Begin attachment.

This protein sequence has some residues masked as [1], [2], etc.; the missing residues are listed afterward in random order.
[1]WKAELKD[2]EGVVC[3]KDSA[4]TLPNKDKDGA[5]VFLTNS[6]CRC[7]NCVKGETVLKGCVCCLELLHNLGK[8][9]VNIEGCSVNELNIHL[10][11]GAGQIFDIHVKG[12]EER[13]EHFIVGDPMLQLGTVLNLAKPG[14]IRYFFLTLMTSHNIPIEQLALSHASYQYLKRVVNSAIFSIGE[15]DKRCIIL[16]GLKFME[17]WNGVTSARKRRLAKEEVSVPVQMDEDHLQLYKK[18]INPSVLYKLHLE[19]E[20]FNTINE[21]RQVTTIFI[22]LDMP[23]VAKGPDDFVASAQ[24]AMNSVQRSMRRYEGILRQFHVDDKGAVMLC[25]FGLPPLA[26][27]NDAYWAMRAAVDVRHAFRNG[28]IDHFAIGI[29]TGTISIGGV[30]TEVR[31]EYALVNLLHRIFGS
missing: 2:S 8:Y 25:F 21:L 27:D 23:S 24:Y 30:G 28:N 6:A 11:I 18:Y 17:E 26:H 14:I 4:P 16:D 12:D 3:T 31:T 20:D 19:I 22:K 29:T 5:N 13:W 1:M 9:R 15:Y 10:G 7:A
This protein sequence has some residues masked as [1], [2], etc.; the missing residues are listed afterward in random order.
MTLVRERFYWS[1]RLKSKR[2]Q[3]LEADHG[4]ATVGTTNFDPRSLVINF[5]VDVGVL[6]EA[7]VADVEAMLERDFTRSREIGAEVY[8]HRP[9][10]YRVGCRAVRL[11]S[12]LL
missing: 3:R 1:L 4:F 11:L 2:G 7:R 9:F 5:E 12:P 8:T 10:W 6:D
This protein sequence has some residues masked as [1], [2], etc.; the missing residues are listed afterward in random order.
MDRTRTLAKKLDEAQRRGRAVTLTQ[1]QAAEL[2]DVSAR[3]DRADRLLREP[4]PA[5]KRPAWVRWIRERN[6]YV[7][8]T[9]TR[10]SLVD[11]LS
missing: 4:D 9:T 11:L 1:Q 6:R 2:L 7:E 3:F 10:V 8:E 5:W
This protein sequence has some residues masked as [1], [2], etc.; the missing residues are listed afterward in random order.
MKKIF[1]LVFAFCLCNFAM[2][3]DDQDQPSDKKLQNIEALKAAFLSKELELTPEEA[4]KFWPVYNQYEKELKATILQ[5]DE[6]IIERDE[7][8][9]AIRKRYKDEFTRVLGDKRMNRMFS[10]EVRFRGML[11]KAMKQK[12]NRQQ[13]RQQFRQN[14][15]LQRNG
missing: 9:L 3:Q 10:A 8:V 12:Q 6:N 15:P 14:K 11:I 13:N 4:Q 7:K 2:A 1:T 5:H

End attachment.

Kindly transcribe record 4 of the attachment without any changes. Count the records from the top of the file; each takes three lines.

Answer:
This protein sequence has some residues masked as [1], [2], etc.; the missing residues are listed afterward in random order.
MKKIF[1]LVFAFCLCNFAM[2][3]DDQDQPSDKKLQNIEALKAAFLSKELELTPEEA[4]KFWPVYNQYEKELKATILQ[5]DE[6]IIERDE[7][8][9]AIRKRYKDEFTRVLGDKRMNRMFS[10]EVRFRGML[11]KAMKQK[12]NRQQ[13]RQQFRQN[14][15]LQRNG
missing: 9:L 3:Q 10:A 8:V 12:Q 6:N 15:P 14:K 11:I 13:N 4:Q 7:K 2:A 1:T 5:H